- The Washington Times - Wednesday, October 1, 2003

NICOSIA, Cyprus — Turkish army generals are pressing the government to accept U.S. demands for increased cooperation, including the deployment of 10,000 troops in Iraq.

However, diplomats say the influence of the military, the traditional guardian of Turkey’s secular system, has recently been clipped by the adoption of the latest European Union harmonization package, part of reforms required by Turkey’s candidacy for EU membership.

The decision whether to send Turkish troops to Iraq in exchange for a recent U.S. pledge of an $8.5 billion loan will be made by Parliament, most likely this month.

Yesterday, Turkish President Ahmet Necdet Sezer said Turkey should only send peacekeeping troops to Iraq if parliament decides such a mission does not violate international law.

“Only Parliament has the right to decide whether to send troops to a foreign country. Only Parliament can decide whether sending troops is consistent with international law,” Reuters news agency quoted Mr. Sezer as telling the assembly’s opening session after the summer recess.

Diplomatic reports stress the increasingly uneasy relationship between the military establishment and the government of Prime Minister Recep Tayyip Erdogan, often accused by the military of favoring Islamic fundamentalism.

Mr. Erdogan’s Justice and Development Party (AKP) has evolved from the pro-Islamic regime of Necmettin Erbakan, who resigned under military pressure in 1997.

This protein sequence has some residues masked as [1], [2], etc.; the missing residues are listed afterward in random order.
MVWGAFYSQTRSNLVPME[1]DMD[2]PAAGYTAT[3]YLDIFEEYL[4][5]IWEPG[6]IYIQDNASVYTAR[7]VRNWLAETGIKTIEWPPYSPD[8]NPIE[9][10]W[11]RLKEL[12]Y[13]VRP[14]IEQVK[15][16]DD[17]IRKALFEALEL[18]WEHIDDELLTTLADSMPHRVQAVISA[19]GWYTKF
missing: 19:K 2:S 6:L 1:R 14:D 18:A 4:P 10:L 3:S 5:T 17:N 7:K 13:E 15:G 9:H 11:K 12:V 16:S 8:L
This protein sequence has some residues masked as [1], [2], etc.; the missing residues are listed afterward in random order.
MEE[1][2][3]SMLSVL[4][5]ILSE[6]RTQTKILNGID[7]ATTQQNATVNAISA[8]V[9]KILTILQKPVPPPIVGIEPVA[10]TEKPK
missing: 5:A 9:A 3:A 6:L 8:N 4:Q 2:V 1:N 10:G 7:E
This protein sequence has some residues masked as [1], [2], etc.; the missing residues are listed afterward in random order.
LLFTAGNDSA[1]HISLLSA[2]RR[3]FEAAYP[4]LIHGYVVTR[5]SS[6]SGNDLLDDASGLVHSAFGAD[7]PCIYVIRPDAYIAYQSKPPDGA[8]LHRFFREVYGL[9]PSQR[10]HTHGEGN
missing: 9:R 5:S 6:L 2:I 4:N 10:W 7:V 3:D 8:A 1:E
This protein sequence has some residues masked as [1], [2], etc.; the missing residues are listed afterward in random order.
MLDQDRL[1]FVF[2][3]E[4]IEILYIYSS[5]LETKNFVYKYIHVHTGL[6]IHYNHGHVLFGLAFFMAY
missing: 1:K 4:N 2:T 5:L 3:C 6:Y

Last month, Gen. Cetin Dogan, one of several senior officers pressed into retirement, accused the government of attacking the military to humor the European Union. He warned that “those who refuse to allow the disruption of Turkey’s secular structure will act together.”

The warning recalled a military coup of 1980, after which the army conducted a massive “housecleaning” affecting the political parties and labor unions. Three years later, it returned to barracks.

Mr. Erdogan’s problems are not only with the military. The U.S. loan offer caused sharp criticism, with some politicians accusing the government of “mortgaging” its foreign policy, while others spoke of “the price of blood.”

The generals have remained exceptionally silent on the Iraq problem, in keeping with an order by Gen. Hilmi Ozkok, chief of the general staff, that “the military should not be commenting on issues that require political decisions.”

A number of senior military officers have voiced support of Turkey’s deployment in Iraq, urged by Washington. They include Gen. Yasar Buyukanit, recently appointed to command the 1st Army.

Diplomats and area specialists feel that while the role of the military in politics has been reduced since last August, the army’s role in national life remains crucial.

Turkey’s Parliament, dominated by the AKP, refused to let the U.S.-coalition forces pass through Turkey and open a northern front during the March invasion of Iraq, despite a huge aid package offered then by the United States.

The decision forced a redeployment of thousands of U.S. forces that had been waiting on ships off the Turkish coast for orders to land.

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